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It all adds up to ninth straight loss
The unknown (Matsuzaka) and the familiar (Lugo) lift Boston past the Rays.
By MARC TOPKIN
Published July 4, 2007
Rays players react in the dugout in the ninth inning of their 4-1 loss to the Boston Red Sox, their ninth straight loss.
Akinori Iwamura reacts after striking out against Red Sox pitcher Daisuke Matsuzaka in the eighth inning. Iwamura struck out three times against Matsuzaka.
BOSTON - Even with advance scouting reports and inside information from Akinori Iwamura, the Devil Rays were left dazed and confused in their first encounter Tuesday with Boston pitching sensation Daisuke Matsuzaka. They knew plenty about Julio Lugo, who was their shortstop most of the past four years, but that didn't help them, either.
Matsuzaka baffled them from the mound with a vast repertoire and unexpected assortment of off-speed pitches, while Lugo snapped a nearly three-week 0-fer with a key two-run single as the Rays opened the second half of their season the way they finished the first, with a loss.
This one was 4-1, making it nine straight - their longest skid since a nine-gamer last season - and 16 in their past 20, as they tumbled to an American League worst 33-49 record.
Scott Kazmir once again kept the Rays in the game while pitching himself out of it 113 pitches in six innings, and the offense - despite a "mild shakeup" with Carl Crawford moving to the No. 2 slot - sputtered again, shut out until Carlos Pena's 19th homer in the ninth.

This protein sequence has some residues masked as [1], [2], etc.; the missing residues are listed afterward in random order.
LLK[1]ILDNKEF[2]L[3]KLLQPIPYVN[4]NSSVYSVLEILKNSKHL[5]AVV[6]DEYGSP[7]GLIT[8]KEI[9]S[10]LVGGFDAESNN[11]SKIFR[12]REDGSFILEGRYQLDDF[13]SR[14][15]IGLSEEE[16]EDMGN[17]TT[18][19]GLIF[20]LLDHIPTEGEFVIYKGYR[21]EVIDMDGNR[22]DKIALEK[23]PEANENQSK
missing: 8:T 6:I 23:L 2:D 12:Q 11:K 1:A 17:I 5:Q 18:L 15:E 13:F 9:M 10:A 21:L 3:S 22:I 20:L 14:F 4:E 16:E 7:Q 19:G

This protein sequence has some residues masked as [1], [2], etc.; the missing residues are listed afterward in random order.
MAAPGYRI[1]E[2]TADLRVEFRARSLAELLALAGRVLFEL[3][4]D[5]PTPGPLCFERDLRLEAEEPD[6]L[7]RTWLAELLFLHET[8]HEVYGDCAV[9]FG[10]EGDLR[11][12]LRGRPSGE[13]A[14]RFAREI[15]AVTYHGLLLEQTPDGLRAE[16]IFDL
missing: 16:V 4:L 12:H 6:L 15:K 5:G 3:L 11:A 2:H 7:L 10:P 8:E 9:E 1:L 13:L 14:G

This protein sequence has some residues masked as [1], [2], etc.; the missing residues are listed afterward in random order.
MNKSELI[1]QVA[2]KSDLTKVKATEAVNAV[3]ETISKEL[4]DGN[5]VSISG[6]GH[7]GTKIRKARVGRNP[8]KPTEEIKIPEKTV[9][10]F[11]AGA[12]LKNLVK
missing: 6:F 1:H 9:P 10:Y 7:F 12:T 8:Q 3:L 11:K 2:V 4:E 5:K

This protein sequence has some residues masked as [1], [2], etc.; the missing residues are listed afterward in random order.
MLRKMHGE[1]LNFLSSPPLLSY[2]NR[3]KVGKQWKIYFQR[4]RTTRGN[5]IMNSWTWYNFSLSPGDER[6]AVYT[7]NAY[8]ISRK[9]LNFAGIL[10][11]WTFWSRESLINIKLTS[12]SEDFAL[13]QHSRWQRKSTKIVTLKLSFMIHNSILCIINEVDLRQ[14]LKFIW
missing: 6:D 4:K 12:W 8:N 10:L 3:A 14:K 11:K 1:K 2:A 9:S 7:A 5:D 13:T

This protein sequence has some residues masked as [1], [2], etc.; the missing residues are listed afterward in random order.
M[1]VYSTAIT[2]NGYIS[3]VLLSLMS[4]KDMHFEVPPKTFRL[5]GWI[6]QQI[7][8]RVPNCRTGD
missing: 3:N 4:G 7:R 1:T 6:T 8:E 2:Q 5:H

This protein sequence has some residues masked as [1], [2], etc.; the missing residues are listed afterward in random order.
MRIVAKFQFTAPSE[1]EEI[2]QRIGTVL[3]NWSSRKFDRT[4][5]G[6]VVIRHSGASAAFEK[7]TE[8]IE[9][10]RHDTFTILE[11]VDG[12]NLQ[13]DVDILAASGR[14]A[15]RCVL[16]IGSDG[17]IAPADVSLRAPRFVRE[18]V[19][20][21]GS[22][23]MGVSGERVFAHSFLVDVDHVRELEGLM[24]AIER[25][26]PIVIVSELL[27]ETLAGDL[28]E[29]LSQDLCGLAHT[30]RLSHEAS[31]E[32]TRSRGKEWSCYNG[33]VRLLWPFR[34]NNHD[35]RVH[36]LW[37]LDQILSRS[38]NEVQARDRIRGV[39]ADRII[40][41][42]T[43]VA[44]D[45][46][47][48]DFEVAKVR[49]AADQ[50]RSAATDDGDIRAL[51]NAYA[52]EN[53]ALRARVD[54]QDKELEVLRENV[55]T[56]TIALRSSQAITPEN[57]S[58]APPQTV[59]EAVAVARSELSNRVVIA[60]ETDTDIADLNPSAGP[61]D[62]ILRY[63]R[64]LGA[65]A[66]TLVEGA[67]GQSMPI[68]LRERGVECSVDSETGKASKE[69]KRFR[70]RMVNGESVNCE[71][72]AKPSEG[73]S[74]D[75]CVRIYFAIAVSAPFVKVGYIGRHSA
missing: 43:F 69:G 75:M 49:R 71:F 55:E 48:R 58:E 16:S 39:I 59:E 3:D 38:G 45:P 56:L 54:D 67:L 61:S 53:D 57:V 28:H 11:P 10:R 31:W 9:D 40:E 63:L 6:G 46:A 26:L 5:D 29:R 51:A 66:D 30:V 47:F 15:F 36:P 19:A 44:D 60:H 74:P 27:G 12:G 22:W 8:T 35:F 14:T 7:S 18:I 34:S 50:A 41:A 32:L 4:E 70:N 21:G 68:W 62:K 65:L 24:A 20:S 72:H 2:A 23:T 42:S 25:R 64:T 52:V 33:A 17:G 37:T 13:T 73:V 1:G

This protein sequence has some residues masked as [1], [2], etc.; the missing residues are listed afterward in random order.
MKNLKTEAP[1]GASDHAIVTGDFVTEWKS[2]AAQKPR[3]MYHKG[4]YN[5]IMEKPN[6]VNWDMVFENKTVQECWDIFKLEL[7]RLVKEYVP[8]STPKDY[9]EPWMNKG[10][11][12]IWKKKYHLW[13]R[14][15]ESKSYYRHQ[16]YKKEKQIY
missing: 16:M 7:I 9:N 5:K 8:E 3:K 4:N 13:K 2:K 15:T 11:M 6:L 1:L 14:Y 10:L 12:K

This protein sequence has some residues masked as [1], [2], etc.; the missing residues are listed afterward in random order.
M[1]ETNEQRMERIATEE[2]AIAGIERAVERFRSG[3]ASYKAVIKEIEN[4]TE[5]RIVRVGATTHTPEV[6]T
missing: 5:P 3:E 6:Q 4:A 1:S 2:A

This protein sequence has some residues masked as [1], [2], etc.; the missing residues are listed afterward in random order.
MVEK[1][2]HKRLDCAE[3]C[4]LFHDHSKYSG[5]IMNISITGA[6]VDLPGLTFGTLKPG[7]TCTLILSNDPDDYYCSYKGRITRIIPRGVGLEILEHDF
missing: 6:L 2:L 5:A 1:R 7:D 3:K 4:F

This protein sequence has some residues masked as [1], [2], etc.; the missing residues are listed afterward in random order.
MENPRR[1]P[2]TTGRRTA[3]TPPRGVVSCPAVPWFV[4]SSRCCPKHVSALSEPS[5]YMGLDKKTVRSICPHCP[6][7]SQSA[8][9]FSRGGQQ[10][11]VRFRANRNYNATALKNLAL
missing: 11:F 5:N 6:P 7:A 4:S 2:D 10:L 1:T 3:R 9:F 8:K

"We're going through a rut right now and we just have to get out of it, " Kazmir said. "It's frustrating for the whole team."
Matsuzaka - the $100-million wonder whose starts have become events in Boston - was a big part of it, allowing only four hits over eight innings while striking out nine.
"I don't think he had anything overpowering, such as like a closer's fastball, or anything really filthy, like a real dirty split-finger, but with his five, six, seven, eight pitches, whatever he's got (he just) kept us off balance, " outfielder Jonny Gomes said. "You can't go up there sitting on a pitch because he's got so many, and so many for strikes."
"You go up there, " Pena said, "and all of a sudden you're 0-2 and you haven't seen a pitch to hit yet."
What caught the Rays off-guard, including Iwamura, who faced him three times in Japan (2-for-8, one homer), was the heavy dosage of breaking balls.
"In my knowledge, " Iwamura said through translator Maya Koyanagi, " I didn't have that much off-speed experience with him."
Matsuzaka said that was exactly his plan: "He must have thought I threw a lot more breaking balls than I did in Japan. I know I'm going to see him a lot of times, I know what pitches he hits well, and I succeeded in not throwing them."
Iwamura doubled in the sixth but struck out three times, twice looking, and made a rare show of emotion in the first, waving his hand at umpire Paul Nauert's seemingly expanded strike zone.
"The plate umpire took everything away from us; that's the only thing I can tell you, " Iwamura said.
Kazmir was excited that he regained command of his splitter but frustrated by his lapse in control when he walked the bases loaded in the second. He gave up one run on what should have been a double-play grounder that Ty Wigginton booted, then with two outs hung a slider that Lugo greeted warmly with a two-run single.
That snapped an 0-for-33 streak that stretched to June 14 for Lugo, who, after being traded to the Dodgers last July, has struggled since signing a four-year, $36-million deal with the Sox. When he singled in the seventh (he was picked off), it was his first multihit game since May 28, and his postgame was familiar.
"That's all I needed was to see my boys, " Lugo said.